Several years ago, when I was teaching 6th grade, I began experimenting with standards-based grading. I was actually running two experiments simultaneously: by myself in my 6th grade reading classes, and with my 6th grade team in our English classes (yep, we identified reading and English as two separate classes – uggghhh!), under the guidance of our data coach and administration. Both were the result of the work our district had begun with Solution Tree.
When I reflect on the process of both of those experiments, I have a few take-aways. First, the experiment that was occurring in my classroom, on my own, resulted in some major learning. I was attempting to take one standard, break it into learning targets, assess each student on their proficiency towards each learning target, AND having each student track their own progress on each learning target. It was messy and rolled out in a clunky way and I’m not sure those students really understood the direction we were going, but it has served to further my understanding of standards-based grading. Second, the experiment that was occurring with my sixth grade team was equally as messy and clunky, but I had the support of a team to collaborate with, and I had some pressure to keep doing the work. Each member of our team was accountable for doing the work and bringing our results back to the team. It served as a reminder of the importance of collaboration and accountability, while furthering my understanding of standards-based grading.
Pressure and Support
When I find myself struggling to understand why teachers are hesitant to roll forward with initiatives we have going in our district, I remind myself that this hesitancy likely results from a lack of skill, rather than will. Not to mention that teachers are exhausted. I reflect on the experience I just described with standards-based grading; I didn’t experience tons of success initially, so I was naturally hesitant to jump fully on board. Some success did eventually come, and I was able to access resources that supported the process of transitioning from traditional grading to standards-based grading. Acquiring the skill to utilize standards based grading took time, effort, failure, and success (oh, and I wasn’t ever 100% successful – there was/is still much to learn!). Teachers need time, effort, access to resources, pressure, and support to acquire the skills needed to tackle new (which aren’t always so new) initiatives.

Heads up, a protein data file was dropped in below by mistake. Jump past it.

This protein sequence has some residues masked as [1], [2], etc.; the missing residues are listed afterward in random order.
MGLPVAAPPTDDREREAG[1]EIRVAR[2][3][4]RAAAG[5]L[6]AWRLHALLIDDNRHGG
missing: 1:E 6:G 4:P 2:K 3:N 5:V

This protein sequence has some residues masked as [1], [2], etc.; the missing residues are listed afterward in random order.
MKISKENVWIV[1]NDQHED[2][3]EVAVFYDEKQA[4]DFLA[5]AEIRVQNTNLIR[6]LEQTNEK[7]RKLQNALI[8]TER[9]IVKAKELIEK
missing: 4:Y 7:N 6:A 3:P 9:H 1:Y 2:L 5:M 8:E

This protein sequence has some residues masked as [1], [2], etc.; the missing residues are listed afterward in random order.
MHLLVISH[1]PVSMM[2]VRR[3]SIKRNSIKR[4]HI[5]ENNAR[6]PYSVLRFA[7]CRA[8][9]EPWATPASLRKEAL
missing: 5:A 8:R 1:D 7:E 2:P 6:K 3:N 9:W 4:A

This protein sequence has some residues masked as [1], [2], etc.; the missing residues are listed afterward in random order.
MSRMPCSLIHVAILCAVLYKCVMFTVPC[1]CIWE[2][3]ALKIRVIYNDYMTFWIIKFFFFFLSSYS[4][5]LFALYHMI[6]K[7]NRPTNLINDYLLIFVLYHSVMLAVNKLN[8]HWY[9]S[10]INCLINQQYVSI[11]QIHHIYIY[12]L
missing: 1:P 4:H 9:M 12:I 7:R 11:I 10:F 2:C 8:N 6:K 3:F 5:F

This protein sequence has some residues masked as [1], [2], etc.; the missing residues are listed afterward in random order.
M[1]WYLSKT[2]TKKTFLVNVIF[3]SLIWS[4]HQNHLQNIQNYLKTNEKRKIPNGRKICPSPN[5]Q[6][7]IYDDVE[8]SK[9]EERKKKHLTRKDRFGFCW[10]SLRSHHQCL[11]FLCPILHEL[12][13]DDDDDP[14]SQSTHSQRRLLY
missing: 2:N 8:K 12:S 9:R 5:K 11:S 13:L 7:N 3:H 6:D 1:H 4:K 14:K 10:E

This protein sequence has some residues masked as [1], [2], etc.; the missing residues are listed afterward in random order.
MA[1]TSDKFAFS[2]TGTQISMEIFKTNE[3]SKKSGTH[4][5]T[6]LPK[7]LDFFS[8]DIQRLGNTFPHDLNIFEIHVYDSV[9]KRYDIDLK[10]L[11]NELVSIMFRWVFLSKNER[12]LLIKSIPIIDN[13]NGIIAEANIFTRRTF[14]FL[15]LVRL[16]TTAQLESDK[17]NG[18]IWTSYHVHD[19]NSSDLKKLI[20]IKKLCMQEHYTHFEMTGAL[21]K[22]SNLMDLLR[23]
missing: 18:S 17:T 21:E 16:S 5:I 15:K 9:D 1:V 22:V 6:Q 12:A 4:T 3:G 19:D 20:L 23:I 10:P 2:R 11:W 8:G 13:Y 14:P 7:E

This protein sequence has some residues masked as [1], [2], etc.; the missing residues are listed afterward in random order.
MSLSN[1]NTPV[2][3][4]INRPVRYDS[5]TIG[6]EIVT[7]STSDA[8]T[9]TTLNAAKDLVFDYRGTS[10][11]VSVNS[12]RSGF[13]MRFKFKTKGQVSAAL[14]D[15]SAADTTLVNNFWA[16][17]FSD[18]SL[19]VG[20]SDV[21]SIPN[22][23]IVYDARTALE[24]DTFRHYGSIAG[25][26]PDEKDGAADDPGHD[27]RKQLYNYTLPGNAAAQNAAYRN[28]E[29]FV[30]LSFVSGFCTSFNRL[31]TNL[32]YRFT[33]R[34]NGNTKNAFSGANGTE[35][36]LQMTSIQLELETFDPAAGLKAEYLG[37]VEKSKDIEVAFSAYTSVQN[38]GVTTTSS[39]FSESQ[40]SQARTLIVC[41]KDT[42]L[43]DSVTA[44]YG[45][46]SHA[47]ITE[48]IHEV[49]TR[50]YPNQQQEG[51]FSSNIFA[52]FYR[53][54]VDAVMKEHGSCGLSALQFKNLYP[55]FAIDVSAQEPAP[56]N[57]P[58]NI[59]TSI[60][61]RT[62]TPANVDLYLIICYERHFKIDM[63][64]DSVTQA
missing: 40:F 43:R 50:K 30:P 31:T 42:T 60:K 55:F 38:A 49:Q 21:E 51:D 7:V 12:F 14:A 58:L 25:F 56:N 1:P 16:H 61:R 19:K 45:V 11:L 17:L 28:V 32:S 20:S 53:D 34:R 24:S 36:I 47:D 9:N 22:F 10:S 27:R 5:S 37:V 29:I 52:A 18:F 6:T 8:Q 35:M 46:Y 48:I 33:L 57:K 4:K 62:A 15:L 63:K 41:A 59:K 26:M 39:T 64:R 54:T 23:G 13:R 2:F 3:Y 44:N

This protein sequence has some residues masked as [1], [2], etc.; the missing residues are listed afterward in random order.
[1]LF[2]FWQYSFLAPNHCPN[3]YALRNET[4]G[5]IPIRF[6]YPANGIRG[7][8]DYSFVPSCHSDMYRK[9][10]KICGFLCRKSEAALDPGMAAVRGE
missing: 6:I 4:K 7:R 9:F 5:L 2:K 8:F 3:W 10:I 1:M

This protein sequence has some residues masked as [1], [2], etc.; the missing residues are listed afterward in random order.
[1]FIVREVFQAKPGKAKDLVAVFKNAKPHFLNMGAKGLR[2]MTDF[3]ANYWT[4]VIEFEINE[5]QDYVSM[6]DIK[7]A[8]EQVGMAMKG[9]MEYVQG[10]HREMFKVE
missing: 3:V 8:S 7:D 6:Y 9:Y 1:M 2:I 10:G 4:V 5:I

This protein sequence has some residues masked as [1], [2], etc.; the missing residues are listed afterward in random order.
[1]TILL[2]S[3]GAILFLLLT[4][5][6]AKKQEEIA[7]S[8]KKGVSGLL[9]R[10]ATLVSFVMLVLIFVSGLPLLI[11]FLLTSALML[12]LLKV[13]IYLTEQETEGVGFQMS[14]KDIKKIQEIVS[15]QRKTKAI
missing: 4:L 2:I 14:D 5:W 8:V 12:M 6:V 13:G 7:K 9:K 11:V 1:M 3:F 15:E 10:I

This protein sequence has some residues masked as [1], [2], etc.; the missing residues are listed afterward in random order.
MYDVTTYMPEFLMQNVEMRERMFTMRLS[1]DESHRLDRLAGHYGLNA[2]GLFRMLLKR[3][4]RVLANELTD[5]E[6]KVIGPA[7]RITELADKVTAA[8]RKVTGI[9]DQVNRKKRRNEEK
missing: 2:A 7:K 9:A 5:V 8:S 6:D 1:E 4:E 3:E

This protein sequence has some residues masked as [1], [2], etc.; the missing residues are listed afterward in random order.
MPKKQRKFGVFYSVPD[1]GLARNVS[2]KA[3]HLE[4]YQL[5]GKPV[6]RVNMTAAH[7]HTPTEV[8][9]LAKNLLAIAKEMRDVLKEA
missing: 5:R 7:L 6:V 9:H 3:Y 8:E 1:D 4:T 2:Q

In the world of instructional coaching, we think about providing both pressure and support for teachers. According to Michael Fullan in Motion Leadership: The Skinny on Becoming Change Savvy, the two work hand-in-hand, but are applied by different entities. Pressure is provided by administration and is “…dependent on building a shared vision for school improvement and holding teachers accountable.” Support is provided by instructional coaches (and I would add from administration, as well) and is “Dependent on establishing student-centered partnerships with teachers and working with them to reach their goals for student learning.”